Since the outbreak of the coronavirus pandemic, a welter of safety and preventive protocols have been announced to stop the spread of the virus. While many of these preventive measures are generic and may be applicable worldwide, others are country and/or continent-specific.
Safety measures such as staying at home, adhering to social distancing; regular washing of hands with soap under running water; using alcohol-based hand sanitizer; not shaking hands; covering mouth and nose with a tissue when coughing or sneezing, and disposing of tissue into a bin; as well as avoiding touching mouth, eyes and nose are generic practices required to be observed in all COVID-19-affected countries.
Country and/or continent-specific safety protocols are needed because of the different conditions under which the virus spreads and kills in different countries and continents. The rate of COVID-19 infections and mortalities in, for example, Europe and Africa backs this assertion. So clearly, there’s no one-size-fits-all approach to the COVID-19 fight as President Akufo-Addo stated in one of his COVID-19 updates.
Before writing this article, I have made conscious attempts to find out from a number of people why Ghanaians are wearing face masks. Some said the president pronounced it. Others said WHO recommended it, while the majority said the masks protected the transmission of viral droplets from infected persons. The latter response has indeed been the scientific basis for the wearing of face masks everywhere.
But this has got me thinking and asking a lot of questions because I feel so uncomfortable seeing Ghanaians wearing face masks under this sweltering weather conditions. I have been asking:
1. What is the origin of the research or findings that recommended the wearing of face masks? Europe, Asia or… I doubt if it emanated from Africa or Ghana.
2. Under what circumstances were the studies conducted? Possibly under cold, chilling and freezing temperatures if it did not emanate from Africa.
3. Was Africa’s harsh weather conditions and other geographic factors are taken into account in these studies? I doubt.
4. Has there been any attempt by African scientists to understand the behavior of the virus-filled droplets in hot temperatures? I doubt.
If my responses to these vexed questions are all correct, then why this me-too face mask-wearing in Ghana? I honestly think the weather is too hot to be wearing face masks, especially when we haven’t done any local investigations under our prevailing conditions to prove its efficacy.
This is another trenchant call that COVID-19 has been making to Africa, and by extension Ghana: Be self-reliant, critical and free thinkers! Let’s stop slavish adherence to everything our superpowers say or do. No one-size-fits-all solution because of country-specific and continental differences and conditions.
Time, knowledge, and experience have told us so far, that for some reason, Africans are more resistant and resilient to COVID-19 than other continents, especially Europe. Africa should, therefore, be leading this COVID fight. What are those things standing in our good stead? These are what we need to find out so we promote, and this calls for more homemade solutions. “Eat local food rich in vitamins to boost our immune system,” this is homemade, enviably guided by Ghanaians.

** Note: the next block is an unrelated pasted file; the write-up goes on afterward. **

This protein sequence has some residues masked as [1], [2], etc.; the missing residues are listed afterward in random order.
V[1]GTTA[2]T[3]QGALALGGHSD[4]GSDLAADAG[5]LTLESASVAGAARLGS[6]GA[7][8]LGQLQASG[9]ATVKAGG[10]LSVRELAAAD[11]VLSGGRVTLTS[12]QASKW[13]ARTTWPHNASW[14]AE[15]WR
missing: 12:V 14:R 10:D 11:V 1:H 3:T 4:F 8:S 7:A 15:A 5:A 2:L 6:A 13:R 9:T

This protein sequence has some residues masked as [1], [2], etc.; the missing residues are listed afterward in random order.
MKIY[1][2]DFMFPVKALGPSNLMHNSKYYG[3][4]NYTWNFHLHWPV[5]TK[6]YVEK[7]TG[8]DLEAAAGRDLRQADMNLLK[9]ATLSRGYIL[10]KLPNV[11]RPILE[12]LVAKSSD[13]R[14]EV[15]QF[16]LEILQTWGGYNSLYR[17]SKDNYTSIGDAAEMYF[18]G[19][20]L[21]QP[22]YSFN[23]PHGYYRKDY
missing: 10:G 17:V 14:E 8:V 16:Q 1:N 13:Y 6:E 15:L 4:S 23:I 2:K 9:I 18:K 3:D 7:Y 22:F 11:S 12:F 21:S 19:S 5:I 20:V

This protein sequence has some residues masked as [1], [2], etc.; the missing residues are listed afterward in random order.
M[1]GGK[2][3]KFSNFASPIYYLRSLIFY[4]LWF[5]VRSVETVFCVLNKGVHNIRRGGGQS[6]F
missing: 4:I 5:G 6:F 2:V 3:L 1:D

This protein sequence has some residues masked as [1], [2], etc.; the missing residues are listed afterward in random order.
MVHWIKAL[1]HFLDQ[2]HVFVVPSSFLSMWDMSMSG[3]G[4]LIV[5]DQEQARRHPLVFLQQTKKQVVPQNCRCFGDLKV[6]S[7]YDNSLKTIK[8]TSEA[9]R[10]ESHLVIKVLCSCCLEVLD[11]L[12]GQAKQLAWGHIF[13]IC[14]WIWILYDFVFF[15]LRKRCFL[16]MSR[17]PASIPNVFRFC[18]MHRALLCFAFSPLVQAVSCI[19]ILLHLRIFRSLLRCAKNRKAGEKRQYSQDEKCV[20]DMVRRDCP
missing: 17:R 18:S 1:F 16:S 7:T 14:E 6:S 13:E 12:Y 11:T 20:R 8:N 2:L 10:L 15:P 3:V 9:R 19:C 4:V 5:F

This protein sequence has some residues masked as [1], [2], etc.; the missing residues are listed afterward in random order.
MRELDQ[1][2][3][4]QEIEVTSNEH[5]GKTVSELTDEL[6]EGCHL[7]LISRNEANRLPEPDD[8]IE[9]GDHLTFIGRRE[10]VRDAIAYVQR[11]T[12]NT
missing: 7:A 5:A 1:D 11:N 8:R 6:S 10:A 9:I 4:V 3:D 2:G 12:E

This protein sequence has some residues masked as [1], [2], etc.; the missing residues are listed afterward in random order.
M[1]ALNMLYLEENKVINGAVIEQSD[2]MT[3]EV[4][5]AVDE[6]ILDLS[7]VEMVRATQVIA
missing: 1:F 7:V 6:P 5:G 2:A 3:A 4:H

And if by now we have been able to establish through science that the sun kills the virus, then we could have another homegrown message encouraging citizens to stand in the sun for at least 30 minutes daily. But no, we haven’t! We rather prefer wearing face masks which recommendation stemmed from researches conducted possibly under chilling and freezing conditions far different from our sweltering weather conditions.
A local research on how the virus-filled droplets behave in hot temperatures would have indicated whether we need to wear masks or not. And by wearing face masks under this hot temperature, who knows whether we not even keeping the virus alive on our lips, noses, and cheeks instead of being killed by the sun? Only God also knows what other diseases we are inviting for ourselves wearing these face masks under this hot weather.
So if wearing face masks in Ghana is not backed by any local science, but purely on the me-too approach, then we might be suffocating ourselves under this hot weather for nothing. No wonder that instead of the face or nose masks, Ghanaians have now turned it into the mouth, chin, and neck masks.
I am not a scientist or a medical person. I’m only thinking aloud and re-echoing the need for us to be self-reliant, critical, and free thinkers. If COVID-19 fails to let Africa and for that matter, Ghana, free ourselves forever from colonial albatross, then I don’t know when.
The writer is a development practitioner, rights, and anti-corruption campaigner.